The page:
The Holloways

No Smoke, No Mirrors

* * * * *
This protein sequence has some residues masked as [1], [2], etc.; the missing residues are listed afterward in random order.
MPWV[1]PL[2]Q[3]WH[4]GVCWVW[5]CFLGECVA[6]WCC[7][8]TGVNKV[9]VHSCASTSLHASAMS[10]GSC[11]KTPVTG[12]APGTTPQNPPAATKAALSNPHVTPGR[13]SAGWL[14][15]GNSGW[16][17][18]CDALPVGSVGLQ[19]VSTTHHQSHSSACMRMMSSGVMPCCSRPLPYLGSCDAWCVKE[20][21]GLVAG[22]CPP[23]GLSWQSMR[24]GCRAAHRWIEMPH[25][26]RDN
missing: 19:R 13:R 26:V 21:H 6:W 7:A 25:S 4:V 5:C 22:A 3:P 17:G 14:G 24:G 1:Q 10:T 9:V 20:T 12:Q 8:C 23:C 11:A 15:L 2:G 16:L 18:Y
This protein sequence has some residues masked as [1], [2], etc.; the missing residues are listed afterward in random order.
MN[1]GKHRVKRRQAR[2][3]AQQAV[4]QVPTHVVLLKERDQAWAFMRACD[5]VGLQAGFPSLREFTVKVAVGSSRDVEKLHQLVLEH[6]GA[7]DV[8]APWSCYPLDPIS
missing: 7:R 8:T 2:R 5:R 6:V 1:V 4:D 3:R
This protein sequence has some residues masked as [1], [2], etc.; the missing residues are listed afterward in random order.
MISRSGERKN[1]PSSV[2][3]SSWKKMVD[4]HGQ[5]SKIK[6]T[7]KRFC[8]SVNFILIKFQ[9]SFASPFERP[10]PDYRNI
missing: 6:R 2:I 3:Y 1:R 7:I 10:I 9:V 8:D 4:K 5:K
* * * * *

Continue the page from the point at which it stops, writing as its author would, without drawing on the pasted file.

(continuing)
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Always the most jovial of the plethora of ramshackle guitar bands that emerged in the mid-noughties, Brighton-based four-piece the Holloways' sunny disposition has been seriously tested recently thanks to a legal dispute with their U.S. label and a fire that destroyed both their equipment and rehearsal space. Despite these setbacks, their happy-go-lucky nature remains firmly intact, as evident on their second album, No Smoke, No Mirrors, which like its predecessor, 2007's So This Is Great Britain?, blends exuberant punk-pop, ska-tinged indie, and a cavalcade of tropical melodies and rhythms to produce a relentlessly uplifting set of pogo-inducing summer party anthems. Brimming with optimism, the likes of lead single "Jukebox Sunshine," a jaunty fusion of plinky-plonky pizzicato strings, shimmering percussion, and infectious "whoa-whoas," the sun-soaked Brit-pop of "Alcohol," an ode to the perils of weekend excesses whose joyful guitar riffs bear an uncanny resemblance to Katrina & the Waves' "Walking on Sunshine," and the faux-calypso leanings of "Under a Cloud" all wouldn't sound out of place at Notting Hill Carnival. Slightly counteracting the feel-good vibes are the album's regular swipes at the establishment (the crisp indie pop of "Sinners n' Winners," the eco-themed "Little Johnny Went to Parliament") and its fascination with the mundaneness of British life such as rubbish TV (the banjo-led folky "Public Service Broadcast"), the public obsession with celebrity (the driving opening number "AAA"), and disrespectful youths on public transport (the bouncy 2 Tone of "On the Bus"). But other than the slow-burning closer "Knock Me Down," a mournful string-soaked ballad featuring occasional bursts of operatic rock, its 11 tracks are all instilled with the same kind of cheeky-chappy persona that made Top 20 single "Generator" such a bona fide indie disco classic. No Smoke, No Mirrors isn't the most original of affairs, with quite obvious traces of the Libertines, Jamie T, and Blur, just to name a few, but it would take a hard-hearted indie fan to not warm to its refreshingly optimistic and jubilant brand of playful guitar pop.

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